“Similarly, lower openness has been associated with negative health outcomes, and reasons for that may be that it is typically related to lower intelligence, which in turn is often related with lower socioeconomic status and thus poorer health outcomes,” Dr. Čukić said. “More research is needed before we understand these mechanisms fully.”
How Are the Facets of Order and Values Linked to Diabetes?
“Order is a facet of a personality trait that we call Conscientiousness, which reflects the extent to which a person is organized and keeps their possessions in order versus having a messy environment,” Dr. Čukić said. “This is not to say that becoming more organized can reduce one’s risk of diabetes, although it may be the case, too. It can be that people who are naturally more organized also are more organized in other aspects of life, such as having regular meals and an exercise regime. Again, more research is needed before we understand these mechanisms.”
“Values is a facet of Openness, which reflects the extent to which a person is accepting of new ideas, open to considering various political and social views and so on, versus being rigid in their thinking,” Dr. Čukić said. “Speculatively, being high on Openness to Values may allow people to be accepting on and try out various health or nutritional regimes, like experimenting with new diets and exercise programs, versus following a traditional diet without willingness to change.”
Potential Clinical Implications of the Findings
As clinicians, we routinely assess the personality traits of our patients by just talking with them; generally, there is no need for formal personality testing,” Dr. Adimoolam commented. “I think personality testing might be helpful if the provider is unable to understand a patient’s personality or behaviors and how it links to their diabetes diagnosis and treatment. It is important to recognize a patient’s personality traits to know how to best interact with them at each visit and to understand their actions and how they relate to diabetes management. Understanding certain personality traits—like openness—may help us understand a patient’s willingness to try new therapies or lifestyle changes.”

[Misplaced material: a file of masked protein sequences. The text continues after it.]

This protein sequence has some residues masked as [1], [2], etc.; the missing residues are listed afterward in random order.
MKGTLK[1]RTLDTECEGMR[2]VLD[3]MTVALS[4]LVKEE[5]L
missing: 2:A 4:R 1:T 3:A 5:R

Dr. Adimoolam added that “Diabetes management needs to be individualized based on patient’s preferences, personality, and co-morbidities. Not every patient needs to achieve a goal hemoglobin A1C of less than 7!”
Strengths and Limitations of the Trial
“A strength of this trial is that it explored multiple personality domains and facets in looking for associations with diabetes,” Dr. Adimoolam said. “One weakness is that the information is not generalizable. This study specifically looked at Estonians—a group of people whose culture and behaviors might be quite different from Americans.”
“Another weakness is that this study looked at patients with type 1 and type 2 diabetes collectively,” Dr. Adimoolam said. “Most diabetes specialists will agree that there is a difference in behaviors/personalities between patients with type 1 and type 2 diabetes due to age of onset (younger in type 1), physiology, etc. Thus, these patients are at times managed very differently. It would be helpful to evaluate the data in each group separately.”
A Call For More Research
“Individual variations in personality traits have proven to be reliable and stable across time,” Dr. Čukić said. “Understanding how they relate to disease onset and management is of paramount importance in devising successful prevention and intervention strategies, and ultimately, minimizing each person’s potential to develop a disease, and maximizing success in treating a disease if the person happens to develop it.”
Dr. Čukić emphasized that no one study is definitive, and that these findings need to be replicated multiple times before any strong claims can be made.
March 4, 2016